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Supreme Court, Appellate Division, First Department, New York.

The PEOPLE of the State of New York, Respondent, v. Miguel GUERRERO, Defendant-Appellant.

Decided: March 30, 2006

TOM, J.P., MAZZARELLI, FRIEDMAN, CATTERSON, McGUIRE, JJ. Robert S. Dean, Center for Appellate Litigation, New York (Lisa Joy Robertson of counsel), for appellant. Robert M. Morgenthau, District Attorney, New York (Karen Schlossberg of counsel), for respondent.

Judgments, Supreme Court, New York County (John Cataldo, J.), rendered January 20, 2004, convicting defendant, upon his pleas of guilty, of two counts of criminal possession of a controlled substance in the second degree, and sentencing him, as a second felony offender, to concurrent terms of 8 years to life, unanimously affirmed.

 The court properly denied defendant's motion to withdraw his pleas.   Even assuming that defendant was acting as his own attorney in connection with the motion, “[d]efendant did not have a right to be present at the calendar call at which the court denied the motion, since the court was simply placing on the record the decision it had already made on defendant's written submissions” (People v. England, 19 A.D.3d 154, 155, 796 N.Y.S.2d 353 [2005], lv. denied 5 N.Y.3d 805, 803 N.Y.S.2d 34, 836 N.E.2d 1157 [2005] ).   The court properly concluded both that the motion could be decided on papers and that there was no need for an inquiry into defendant's patently meritless claim of inability to understand the Spanish interpreter's translation of the charges.   At the time of the plea, there was a thorough allocution and defendant never gave any indication that he had any difficulties with the translation provided by the interpreter (see People v. Mohammed, 208 A.D.2d 1118, 1119, 617 N.Y.S.2d 955 [1994], lv. denied 85 N.Y.2d 941, 627 N.Y.S.2d 1003, 651 N.E.2d 928 [1995] ).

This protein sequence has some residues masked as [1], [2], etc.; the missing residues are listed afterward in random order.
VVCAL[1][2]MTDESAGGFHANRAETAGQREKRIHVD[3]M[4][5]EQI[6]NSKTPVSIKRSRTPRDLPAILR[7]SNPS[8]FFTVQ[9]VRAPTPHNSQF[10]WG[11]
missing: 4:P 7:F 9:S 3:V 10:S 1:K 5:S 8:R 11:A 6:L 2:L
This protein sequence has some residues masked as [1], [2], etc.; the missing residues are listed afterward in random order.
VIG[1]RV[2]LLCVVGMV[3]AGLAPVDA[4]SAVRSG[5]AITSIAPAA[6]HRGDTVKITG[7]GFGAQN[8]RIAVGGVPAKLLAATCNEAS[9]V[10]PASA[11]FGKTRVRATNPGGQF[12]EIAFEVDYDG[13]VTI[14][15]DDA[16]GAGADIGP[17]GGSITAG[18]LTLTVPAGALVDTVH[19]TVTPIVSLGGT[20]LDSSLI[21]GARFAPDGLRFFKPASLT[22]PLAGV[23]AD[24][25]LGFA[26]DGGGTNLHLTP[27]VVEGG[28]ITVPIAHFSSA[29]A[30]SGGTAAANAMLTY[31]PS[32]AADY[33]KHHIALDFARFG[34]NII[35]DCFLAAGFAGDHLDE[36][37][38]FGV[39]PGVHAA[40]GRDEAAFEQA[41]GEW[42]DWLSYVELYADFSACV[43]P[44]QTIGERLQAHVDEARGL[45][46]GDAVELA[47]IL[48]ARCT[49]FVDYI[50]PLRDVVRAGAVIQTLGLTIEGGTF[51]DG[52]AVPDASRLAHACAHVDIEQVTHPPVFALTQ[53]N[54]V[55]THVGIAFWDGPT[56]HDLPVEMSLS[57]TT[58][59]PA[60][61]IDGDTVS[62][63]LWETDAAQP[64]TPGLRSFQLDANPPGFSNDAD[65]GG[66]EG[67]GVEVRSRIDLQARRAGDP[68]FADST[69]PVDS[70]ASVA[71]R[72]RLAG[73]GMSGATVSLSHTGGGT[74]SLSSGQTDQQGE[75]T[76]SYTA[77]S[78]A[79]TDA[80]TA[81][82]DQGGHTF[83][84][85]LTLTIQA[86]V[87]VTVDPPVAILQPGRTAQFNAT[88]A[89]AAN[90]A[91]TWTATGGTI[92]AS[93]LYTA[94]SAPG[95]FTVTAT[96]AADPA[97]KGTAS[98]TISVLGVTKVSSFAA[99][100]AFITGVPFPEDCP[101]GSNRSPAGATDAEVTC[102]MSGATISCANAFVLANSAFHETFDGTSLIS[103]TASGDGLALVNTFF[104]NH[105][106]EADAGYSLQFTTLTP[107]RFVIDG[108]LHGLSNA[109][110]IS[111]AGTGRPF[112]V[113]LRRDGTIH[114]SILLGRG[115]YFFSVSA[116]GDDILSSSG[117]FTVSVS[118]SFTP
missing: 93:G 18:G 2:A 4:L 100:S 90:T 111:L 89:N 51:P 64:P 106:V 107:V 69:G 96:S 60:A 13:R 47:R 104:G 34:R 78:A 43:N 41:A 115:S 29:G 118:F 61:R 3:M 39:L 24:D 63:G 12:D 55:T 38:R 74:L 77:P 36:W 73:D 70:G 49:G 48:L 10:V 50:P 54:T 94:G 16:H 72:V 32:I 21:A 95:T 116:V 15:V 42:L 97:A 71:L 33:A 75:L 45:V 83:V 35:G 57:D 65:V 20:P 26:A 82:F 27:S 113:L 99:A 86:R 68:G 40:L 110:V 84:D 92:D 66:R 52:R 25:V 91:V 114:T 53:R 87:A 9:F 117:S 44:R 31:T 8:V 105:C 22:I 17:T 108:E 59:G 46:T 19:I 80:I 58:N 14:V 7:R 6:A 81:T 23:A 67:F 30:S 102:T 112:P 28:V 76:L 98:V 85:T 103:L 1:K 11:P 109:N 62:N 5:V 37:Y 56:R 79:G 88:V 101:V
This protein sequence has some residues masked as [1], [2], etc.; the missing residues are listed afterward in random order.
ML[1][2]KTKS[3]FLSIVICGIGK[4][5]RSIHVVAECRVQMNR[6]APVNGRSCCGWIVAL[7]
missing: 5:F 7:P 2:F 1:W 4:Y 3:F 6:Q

Although the existing record does not reflect what occurred at the bench conference prior to sentencing, it is nonetheless clear that defendant received effective assistance under the state and federal standards (see People v. Benevento, 91 N.Y.2d 708, 713-714, 674 N.Y.S.2d 629, 697 N.E.2d 584 [1998];  see also Strickland v. Washington, 466 U.S. 668, 104 S.Ct. 2052, 80 L.Ed.2d 674 [1984] ).   After defendant violated the plea agreement on the first indictment by being arrested on new drug charges, he appeared in court with counsel and negotiated a favorable plea covering both indictments (see People v. Ford, 86 N.Y.2d 397, 404, 633 N.Y.S.2d 270, 657 N.E.2d 265 [1995] ).   Thereafter, defendant was sentenced as promised under that plea.   While newly substituted counsel at sentencing stated that he was not familiar with the case, the off-the-record bench conference then ensued.   Defendant presents no factual basis for concluding that counsel rendered ineffective assistance, and counsel certainly was under no obligation to advocate for additional leniency (People v. Vaughn, 4 A.D.3d 139, 771 N.Y.S.2d 348 [2004], lv. denied 3 N.Y.3d 649, 782 N.Y.S.2d 421, 816 N.E.2d 211 [2004];  People v. Diaz, 4 A.D.3d 134, 771 N.Y.S.2d 344 [2004], lv. denied 2 N.Y.3d 798, 781 N.Y.S.2d 297, 814 N.E.2d 469 [2004] ).   To the contrary, on this record the only reasonable conclusion to be drawn is that he would have been remiss if he had.   After all, if counsel somehow had been able to succeed in persuading the court that the bargained-for sentences, which were highly favorable to defendant, were excessive, the court would have been obligated to vacate the plea at the People's request (see People v. Farrar, 52 N.Y.2d 302, 307-308, 437 N.Y.S.2d 961, 419 N.E.2d 864 [1981] ).   That, of course, would have exposed defendant to a minimum term of from 15 years to life on each of the two indictments.

The excessive sentence claim is meritless.